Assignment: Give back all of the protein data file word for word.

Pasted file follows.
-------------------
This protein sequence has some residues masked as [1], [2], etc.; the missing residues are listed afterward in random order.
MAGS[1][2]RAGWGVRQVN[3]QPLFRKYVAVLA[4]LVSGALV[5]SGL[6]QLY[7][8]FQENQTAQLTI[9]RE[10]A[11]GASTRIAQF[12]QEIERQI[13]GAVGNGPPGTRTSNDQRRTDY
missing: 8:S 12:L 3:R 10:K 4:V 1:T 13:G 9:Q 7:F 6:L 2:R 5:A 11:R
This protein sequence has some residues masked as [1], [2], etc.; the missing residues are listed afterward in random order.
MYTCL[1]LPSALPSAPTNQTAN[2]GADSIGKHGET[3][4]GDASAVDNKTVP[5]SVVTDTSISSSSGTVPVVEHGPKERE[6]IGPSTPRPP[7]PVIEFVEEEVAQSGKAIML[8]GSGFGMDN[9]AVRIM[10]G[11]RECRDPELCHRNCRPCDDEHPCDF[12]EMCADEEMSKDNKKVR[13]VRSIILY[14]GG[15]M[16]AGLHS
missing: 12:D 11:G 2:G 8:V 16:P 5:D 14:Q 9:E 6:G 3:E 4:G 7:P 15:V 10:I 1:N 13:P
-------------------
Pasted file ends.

This protein sequence has some residues masked as [1], [2], etc.; the missing residues are listed afterward in random order.
MAGS[1][2]RAGWGVRQVN[3]QPLFRKYVAVLA[4]LVSGALV[5]SGL[6]QLY[7][8]FQENQTAQLTI[9]RE[10]A[11]GASTRIAQF[12]QEIERQI[13]GAVGNGPPGTRTSNDQRRTDY
missing: 8:S 12:L 3:R 10:K 4:V 1:T 13:G 9:Q 7:F 6:L 2:R 5:A 11:R
This protein sequence has some residues masked as [1], [2], etc.; the missing residues are listed afterward in random order.
MYTCL[1]LPSALPSAPTNQTAN[2]GADSIGKHGET[3][4]GDASAVDNKTVP[5]SVVTDTSISSSSGTVPVVEHGPKERE[6]IGPSTPRPP[7]PVIEFVEEEVAQSGKAIML[8]GSGFGMDN[9]AVRIM[10]G[11]RECRDPELCHRNCRPCDDEHPCDF[12]EMCADEEMSKDNKKVR[13]VRSIILY[14]GG[15]M[16]AGLHS
missing: 12:D 11:G 2:G 8:V 16:P 5:D 14:Q 9:E 6:G 3:E 4:G 7:P 15:V 10:I 1:N 13:P